The Puppet Co. Playhouse presents the iconic classic Sleeping Beauty, directed by Allan Stevens and adapted for puppets by Duane T. Bowers. Nestled in the family-friendly Glen Echo Park, The Puppet Co. are masters when it comes to children’s entertainment.
The Playhouse is set up to be as welcoming as possible for families; with the children sprawled across a vast carpet and framed by benches for seated adults, everyone has a clear view of the stage. Televisions with live-feed of the show are displayed in the lobby in case overexcited children need some space to calm down, making the atmosphere casual, inviting, and accommodating. And with shows usually running no longer than 45 minutes, the timing is just right for children who tend to get wiggly.
Fairy-tale classics are popular at The Puppet Co., and I’ve found over the years that they stay consistently dependable with their adaptations, which are (for the most part) traditional. Instead of altering these classic stories nearly beyond recognition (which I see all the time elsewhere, with mixed results), The Puppet Co. delivers the original versions, making their productions creative and unique by telling these stories through puppetry.
Such is the case with Sleeping Beauty. Set and Puppet Designer Allan Stevens uses three different platforms for the stage, all of them bedecked with blue draperies, golden fringe, and elegant archways that are covered in roses. The set is simple and sweet, leaving your focus to center on the main attraction: the rod puppets, which remain as beautiful as ever. Delicate and intricately detailed, the puppets are always striking and impressive. This particular bunch of puppets were constructed by Allan Stevens, Eric Brooks, MayField Piper, Christopher Piper, and Interns Marianne Murphy and Mica Jung.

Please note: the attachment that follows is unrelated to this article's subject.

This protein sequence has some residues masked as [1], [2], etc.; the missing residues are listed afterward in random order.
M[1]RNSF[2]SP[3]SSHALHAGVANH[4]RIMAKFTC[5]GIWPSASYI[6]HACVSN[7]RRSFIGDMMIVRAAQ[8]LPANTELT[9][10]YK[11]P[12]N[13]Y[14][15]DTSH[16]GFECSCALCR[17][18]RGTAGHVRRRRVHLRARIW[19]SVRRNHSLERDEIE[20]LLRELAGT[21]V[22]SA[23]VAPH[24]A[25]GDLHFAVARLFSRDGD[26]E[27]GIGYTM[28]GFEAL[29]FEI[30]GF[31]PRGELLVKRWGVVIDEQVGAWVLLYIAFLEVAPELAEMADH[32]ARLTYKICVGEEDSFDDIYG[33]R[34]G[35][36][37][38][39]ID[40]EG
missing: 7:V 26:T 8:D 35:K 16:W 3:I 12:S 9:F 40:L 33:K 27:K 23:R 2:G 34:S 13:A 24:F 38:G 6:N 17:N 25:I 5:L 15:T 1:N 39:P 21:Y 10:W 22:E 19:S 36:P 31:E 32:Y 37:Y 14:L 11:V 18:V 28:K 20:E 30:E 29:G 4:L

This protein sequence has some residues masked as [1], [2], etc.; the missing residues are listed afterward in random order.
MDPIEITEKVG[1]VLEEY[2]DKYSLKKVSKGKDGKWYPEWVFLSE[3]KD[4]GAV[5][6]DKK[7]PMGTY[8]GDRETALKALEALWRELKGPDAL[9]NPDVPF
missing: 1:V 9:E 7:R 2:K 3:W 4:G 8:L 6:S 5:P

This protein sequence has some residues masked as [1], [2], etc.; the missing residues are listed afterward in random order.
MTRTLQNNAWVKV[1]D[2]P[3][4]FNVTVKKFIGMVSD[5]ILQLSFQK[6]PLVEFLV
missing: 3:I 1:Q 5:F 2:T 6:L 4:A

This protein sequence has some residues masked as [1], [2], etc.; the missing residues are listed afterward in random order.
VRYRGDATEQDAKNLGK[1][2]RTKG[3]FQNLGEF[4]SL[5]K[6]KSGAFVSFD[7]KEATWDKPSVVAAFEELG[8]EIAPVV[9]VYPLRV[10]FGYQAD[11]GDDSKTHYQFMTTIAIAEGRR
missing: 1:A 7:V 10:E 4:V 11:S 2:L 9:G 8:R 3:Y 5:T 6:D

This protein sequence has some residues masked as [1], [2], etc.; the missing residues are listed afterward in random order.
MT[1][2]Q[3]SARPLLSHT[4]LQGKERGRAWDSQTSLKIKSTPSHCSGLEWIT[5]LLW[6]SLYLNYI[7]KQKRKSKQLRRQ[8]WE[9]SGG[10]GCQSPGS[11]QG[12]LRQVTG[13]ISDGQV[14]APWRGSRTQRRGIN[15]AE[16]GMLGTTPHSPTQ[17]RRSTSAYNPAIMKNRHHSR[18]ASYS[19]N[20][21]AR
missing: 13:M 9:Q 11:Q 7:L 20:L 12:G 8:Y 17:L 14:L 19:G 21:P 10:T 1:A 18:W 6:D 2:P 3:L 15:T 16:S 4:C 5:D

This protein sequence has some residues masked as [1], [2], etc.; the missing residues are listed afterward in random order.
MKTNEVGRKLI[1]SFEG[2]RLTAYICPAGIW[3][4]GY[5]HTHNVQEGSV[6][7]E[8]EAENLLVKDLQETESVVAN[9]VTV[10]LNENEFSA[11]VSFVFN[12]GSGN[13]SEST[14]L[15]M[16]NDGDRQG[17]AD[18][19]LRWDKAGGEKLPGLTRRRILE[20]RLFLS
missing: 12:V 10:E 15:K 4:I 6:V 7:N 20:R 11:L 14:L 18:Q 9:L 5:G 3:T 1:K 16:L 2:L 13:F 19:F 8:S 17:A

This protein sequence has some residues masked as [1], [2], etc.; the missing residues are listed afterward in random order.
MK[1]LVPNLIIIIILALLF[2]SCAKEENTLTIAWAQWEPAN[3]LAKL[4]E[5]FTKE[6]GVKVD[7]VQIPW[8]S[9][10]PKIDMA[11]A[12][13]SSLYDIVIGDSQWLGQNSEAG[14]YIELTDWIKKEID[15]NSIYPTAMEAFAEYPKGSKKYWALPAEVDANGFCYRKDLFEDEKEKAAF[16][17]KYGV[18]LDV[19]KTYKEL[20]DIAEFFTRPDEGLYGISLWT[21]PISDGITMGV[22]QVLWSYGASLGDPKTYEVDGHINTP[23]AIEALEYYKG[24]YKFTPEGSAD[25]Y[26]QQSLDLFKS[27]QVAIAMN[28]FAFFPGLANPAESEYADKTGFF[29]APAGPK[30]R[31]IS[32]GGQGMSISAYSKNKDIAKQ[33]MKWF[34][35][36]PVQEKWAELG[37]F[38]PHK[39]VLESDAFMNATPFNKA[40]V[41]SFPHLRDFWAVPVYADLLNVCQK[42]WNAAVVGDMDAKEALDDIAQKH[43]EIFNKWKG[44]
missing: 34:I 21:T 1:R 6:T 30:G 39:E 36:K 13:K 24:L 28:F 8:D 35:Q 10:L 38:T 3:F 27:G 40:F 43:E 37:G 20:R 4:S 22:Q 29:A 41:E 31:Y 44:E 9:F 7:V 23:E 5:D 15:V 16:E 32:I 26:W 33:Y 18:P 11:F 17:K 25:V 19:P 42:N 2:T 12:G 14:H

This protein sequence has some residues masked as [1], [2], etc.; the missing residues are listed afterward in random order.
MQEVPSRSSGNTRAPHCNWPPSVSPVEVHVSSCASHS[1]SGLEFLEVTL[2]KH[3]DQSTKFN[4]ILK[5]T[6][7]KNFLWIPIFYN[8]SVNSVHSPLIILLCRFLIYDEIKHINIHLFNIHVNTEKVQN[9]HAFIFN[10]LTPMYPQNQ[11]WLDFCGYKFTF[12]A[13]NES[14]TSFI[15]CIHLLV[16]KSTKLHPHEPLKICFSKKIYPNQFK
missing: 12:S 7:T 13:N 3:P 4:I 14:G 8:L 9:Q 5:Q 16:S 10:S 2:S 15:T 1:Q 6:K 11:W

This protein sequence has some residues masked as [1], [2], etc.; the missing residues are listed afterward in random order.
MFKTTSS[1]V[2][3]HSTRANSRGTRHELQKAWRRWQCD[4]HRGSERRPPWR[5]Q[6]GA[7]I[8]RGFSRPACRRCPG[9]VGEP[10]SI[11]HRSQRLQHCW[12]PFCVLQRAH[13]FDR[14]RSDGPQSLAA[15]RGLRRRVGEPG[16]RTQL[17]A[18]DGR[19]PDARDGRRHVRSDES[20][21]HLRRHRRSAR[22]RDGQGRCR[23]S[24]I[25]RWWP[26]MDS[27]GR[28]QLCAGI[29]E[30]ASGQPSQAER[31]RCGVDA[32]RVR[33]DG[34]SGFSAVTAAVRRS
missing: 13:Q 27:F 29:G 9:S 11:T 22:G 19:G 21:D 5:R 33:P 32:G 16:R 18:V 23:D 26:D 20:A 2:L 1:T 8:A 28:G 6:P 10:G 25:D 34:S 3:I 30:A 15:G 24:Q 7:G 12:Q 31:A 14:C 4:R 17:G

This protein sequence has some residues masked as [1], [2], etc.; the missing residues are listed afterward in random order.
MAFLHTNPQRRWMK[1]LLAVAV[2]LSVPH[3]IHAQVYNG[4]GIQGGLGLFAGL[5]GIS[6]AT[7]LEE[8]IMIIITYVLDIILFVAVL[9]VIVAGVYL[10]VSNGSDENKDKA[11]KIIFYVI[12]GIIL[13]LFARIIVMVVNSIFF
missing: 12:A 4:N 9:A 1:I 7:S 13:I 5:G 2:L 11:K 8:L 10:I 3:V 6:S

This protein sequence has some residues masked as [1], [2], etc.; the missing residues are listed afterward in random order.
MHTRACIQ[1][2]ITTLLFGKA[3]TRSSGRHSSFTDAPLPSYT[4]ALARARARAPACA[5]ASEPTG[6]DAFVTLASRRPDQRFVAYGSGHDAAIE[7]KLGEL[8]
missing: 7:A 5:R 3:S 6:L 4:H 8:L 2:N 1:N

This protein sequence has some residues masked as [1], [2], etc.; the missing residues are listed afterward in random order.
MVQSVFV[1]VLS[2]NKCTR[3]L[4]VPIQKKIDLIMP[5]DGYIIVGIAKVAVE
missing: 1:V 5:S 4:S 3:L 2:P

Performers Christopher and MayField Piper, Allan Stevens, and Joshua Aaron Rosenblum use rod puppetry to tell the tale of Briar Rose, a princess who is cursed into a deep sleep. As the spinning wheel is a focal point of the plot (and also a thing of the far past), Piper introduces the young audience to the tool before the show begins, sharing its history and explaining how it works. While the plot mostly remains traditional, there is an addition in the form of the Royal Storyteller – a talking frog performed by Rosenblum, whose slapstick antics easily made him a crowd favorite. The puppeteers also sneak in a few clever pop-culture references for the adults, using lyrics and catch-phrases from popular 80’s music and sitcoms. My only qualm was the fact that one of the puppeteer’s faces was easily seen through the transparent drapery, creating a somewhat distracting “floating head” effect.
The Puppet Co. does what it does best with Sleeping Beauty— it takes a beloved classic and delivers it through the medium of beautiful and professional puppetry.
Combining quality entertainment with a casual atmosphere makes The Puppet Co. a great place to spend an afternoon with your family!
Running Time: 45 minutes, without an intermission.